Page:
Summary: Jesus tells us time and again that if we follow Him, we will be despised and even persecuted by the world. How many of us are willing to stick it out for Jesus even when the going gets tough?

"Count Me In!"

How many of you know the amount of our present national debt? As of last night our country was $6,103,548,889,112 in debt. Just to give you and idea of how large a sum of money that is and how fast we are sinking, this country’s deficit increases by an average of $1,111million every day! And it’s not just at the national level, we are all familiar I’m sure with our state’s present budget crisis. And on the personal level, I have these statistics for you; in 1990 Americans carried a credit card balance of an average of $3,000. Today that average has grown to $8,500. Not including house, car or other miscellaneous loans. This just goes to show us that we live in a society that likes to “buy now” and worry

about paying later......much later. We tend to be a nation that is consumed with a desire to have anything we want without seriously counting the cost. But when all of our creditors begin demanding payment, we many times find ourselves financially unprepared to pay.

You see, regardless of how trivial a gifted salesperson may make the price sound, everything comes at a cost and if we are wise, we will consider that cost before we commit ourselves to making a purchase. Never the less, the purpose of our sermon is not to look at the cost of our material possessions, no this morning, we are going to examine the cost of something far more important; discipleship.

The reason I chose this ‘unpopular’ topic is because the world, and yes even our churches, are full of people who have made decisions about following Jesus without fully realizing or counting the cost. In the same way that many of us are impulse buyers, quite a few people enter into “discipleship” on a spur of the moment decision or merely decide to become a Christian for the wrong reason. And as a result their efforts are in vain and they end up leaving the faith and sometimes even become bitter towards God. And this is nothing new, near the end of His ministry on earth, Jesus found Himself surrounded with many people who needed to re-evaluate their reason and decision to follow Him. Turn with me to our scripture for

today; Luke 14:25-27

“25 Large crowds were traveling with Jesus, and turning to them he said: 26 “If anyone comes to me and does not hate his father and mother, his wife and children, his brothers and sisters—yes, even his own life—he cannot be my disciple. 27 And anyone w

does not carry his cross and follow me cannot be my disciple.”

Notice in Vs 25 that the bible says that large crowds were traveling with Jesus--they were not just there to hear a sermon or two, they had determined to be His “disciples” maybe even become part of the ‘inner circle.’ But despite their appearances, they weren’t truly disciples, they were more like religious and philosophical “groupies.” Many of them were following Jesus just to see the miracles that He performed, many more followed Him for the selfish reason of earning an esteemed place of honor in the new kingdom they thought He was about to set up. In fact, they probably expected Jesus to try to “recruit them” with a speech like; “..if anyone will come after me he will have wealth, honor, and the best of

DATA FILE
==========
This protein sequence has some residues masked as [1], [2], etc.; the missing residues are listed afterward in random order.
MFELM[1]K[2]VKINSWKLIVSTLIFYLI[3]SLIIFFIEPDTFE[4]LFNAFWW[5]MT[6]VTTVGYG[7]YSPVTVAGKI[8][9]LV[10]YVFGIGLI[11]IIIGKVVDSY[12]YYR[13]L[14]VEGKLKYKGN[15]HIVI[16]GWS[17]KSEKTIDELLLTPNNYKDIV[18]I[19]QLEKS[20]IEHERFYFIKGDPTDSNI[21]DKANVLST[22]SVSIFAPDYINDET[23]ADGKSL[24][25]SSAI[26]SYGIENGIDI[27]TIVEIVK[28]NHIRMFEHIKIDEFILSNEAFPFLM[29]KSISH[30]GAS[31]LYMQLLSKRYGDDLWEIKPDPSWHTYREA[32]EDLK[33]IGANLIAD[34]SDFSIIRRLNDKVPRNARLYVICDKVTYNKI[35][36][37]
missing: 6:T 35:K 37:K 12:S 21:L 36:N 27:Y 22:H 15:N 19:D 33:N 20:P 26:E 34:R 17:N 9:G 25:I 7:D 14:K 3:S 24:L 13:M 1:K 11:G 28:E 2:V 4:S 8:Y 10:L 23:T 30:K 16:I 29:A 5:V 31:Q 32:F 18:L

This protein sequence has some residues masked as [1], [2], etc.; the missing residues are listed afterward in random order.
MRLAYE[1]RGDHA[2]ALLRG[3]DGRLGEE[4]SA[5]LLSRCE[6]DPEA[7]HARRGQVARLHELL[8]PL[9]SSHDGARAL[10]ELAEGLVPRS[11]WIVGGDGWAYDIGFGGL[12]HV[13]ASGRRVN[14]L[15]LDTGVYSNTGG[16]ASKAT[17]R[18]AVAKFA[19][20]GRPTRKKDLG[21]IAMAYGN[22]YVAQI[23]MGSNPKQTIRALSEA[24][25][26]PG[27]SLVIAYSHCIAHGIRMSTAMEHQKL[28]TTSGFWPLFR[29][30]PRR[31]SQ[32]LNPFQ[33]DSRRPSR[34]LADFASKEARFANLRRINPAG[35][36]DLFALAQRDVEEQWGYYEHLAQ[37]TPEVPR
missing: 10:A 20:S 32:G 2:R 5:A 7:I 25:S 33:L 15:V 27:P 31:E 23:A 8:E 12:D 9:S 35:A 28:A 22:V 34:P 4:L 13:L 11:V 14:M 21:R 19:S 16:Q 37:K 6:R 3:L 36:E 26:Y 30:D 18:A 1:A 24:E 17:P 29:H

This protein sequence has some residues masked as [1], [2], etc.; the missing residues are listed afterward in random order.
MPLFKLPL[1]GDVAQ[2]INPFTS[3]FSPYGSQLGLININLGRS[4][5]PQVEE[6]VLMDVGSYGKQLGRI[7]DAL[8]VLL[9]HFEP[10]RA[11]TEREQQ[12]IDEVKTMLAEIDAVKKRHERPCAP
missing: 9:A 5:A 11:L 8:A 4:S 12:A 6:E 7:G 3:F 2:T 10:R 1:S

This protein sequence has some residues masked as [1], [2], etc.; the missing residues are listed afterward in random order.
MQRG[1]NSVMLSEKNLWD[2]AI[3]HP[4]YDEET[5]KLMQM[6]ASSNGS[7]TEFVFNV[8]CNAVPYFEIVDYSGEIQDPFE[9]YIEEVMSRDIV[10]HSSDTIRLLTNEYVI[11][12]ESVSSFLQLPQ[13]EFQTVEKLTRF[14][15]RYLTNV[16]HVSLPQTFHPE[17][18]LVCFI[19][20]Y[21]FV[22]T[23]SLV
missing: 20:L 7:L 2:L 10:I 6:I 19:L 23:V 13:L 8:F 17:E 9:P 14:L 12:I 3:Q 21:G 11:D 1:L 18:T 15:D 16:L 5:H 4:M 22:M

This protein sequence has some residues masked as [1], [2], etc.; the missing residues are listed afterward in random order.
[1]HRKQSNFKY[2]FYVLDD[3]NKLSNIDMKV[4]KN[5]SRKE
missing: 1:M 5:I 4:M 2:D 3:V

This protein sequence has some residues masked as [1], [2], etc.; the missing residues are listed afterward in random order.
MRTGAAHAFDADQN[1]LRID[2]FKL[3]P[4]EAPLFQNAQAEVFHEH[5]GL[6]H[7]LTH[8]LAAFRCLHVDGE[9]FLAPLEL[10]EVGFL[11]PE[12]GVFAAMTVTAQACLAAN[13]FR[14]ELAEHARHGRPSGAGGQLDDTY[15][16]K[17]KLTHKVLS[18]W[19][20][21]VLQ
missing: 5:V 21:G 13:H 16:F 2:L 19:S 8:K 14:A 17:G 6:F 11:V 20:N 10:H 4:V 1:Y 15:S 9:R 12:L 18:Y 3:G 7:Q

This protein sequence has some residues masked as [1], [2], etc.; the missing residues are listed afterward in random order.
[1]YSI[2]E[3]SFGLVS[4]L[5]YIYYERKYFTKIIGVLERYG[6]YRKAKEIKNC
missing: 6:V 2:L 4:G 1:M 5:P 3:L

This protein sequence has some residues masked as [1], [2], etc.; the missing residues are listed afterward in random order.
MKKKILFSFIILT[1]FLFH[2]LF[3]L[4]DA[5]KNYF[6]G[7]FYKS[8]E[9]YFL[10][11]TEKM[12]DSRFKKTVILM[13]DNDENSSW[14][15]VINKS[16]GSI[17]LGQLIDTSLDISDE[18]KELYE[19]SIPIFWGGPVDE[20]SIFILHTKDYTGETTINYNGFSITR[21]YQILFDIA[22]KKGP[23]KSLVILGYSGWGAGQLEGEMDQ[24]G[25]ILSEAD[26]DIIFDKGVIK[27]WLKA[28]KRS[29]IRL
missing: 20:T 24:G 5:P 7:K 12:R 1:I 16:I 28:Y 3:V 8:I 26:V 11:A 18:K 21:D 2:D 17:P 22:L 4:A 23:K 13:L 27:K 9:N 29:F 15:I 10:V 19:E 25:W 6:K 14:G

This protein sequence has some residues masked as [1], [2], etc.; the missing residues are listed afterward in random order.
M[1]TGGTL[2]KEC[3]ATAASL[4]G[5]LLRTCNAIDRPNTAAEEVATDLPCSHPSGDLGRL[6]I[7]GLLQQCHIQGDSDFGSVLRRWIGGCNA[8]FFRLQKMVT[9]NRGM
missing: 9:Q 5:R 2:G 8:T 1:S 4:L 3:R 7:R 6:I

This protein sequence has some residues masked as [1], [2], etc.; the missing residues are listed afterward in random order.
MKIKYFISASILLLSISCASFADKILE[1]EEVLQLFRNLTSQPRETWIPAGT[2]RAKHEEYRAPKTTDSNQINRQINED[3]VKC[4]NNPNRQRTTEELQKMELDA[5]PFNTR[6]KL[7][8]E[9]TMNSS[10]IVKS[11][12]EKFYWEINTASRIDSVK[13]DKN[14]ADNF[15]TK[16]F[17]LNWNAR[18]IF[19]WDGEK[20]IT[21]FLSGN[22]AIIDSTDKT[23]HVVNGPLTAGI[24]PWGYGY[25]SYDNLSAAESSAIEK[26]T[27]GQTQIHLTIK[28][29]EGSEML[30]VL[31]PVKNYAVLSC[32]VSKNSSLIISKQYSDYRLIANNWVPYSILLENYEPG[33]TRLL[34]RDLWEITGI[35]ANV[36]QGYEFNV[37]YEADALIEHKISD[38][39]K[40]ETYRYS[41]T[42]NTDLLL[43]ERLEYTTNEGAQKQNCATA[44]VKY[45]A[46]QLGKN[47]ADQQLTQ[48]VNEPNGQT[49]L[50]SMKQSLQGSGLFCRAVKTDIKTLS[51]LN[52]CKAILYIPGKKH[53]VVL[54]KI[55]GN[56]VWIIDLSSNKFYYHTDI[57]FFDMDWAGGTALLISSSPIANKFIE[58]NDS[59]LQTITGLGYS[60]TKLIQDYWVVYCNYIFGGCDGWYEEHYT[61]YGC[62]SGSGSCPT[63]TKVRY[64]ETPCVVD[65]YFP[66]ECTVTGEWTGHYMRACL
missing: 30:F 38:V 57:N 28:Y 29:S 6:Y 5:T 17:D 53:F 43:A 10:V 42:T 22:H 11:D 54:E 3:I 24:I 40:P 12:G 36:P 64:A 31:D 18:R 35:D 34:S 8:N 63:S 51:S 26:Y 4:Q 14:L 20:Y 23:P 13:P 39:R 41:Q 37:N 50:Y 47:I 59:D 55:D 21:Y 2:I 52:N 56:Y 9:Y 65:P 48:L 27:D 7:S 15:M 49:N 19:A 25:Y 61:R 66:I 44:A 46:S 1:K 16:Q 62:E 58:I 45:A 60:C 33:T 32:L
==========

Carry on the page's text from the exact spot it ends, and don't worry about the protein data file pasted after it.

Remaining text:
I’m sure they were shocked when Jesus assured them of quite the opposite. He knew their hearts and He knew that many of these people would prove to be a hindrance rather than a help to His ministry. So He decided to separate the disciples from the glory seekers and spectators. As we just read, Jesus didn’t paint them a rosy picture of discipleship, He simply outlined to them the basic qualifications for the job.

And believe it or not brothers and sisters, those qualifications for discipleship are still required today. Let’s take a closer look at them shall we. Again, verse 26 says; “If anyone comes to Me and does not “hate” his father and mother, his wife and children, his brothers and sisters-- yes, even his own life-- he cannot be my disciple.”

There are two main and all encompassing requirements and this is the first one. Please understand that Jesus here is obviously not telling us to “hate”(as we understand hate) our family or ourselves. And we know this simply because to hate anyone is to break the Royal Law that He came to fulfill. No, Jesus is using a common Oriental hyperbole meaning; “to love less than..” He is telling the crowd of potential disciples that if they love anyone or anything more than they love Him--even their own life-- then they cannot be His disciples. Note that Jesus didn’t say ‘should’ not or ‘would’ not but He said plainly that they “could not” be his disciples. From the very beginning of Christianity on, countless people who would have followed Jesus and formed a saving relationship with Him have been discouraged and even forbidden by the very ones closest to them. The love relationship we have with Christ has to be stronger and more binding than any other relationship we have or else other relationships could easily over-power it.

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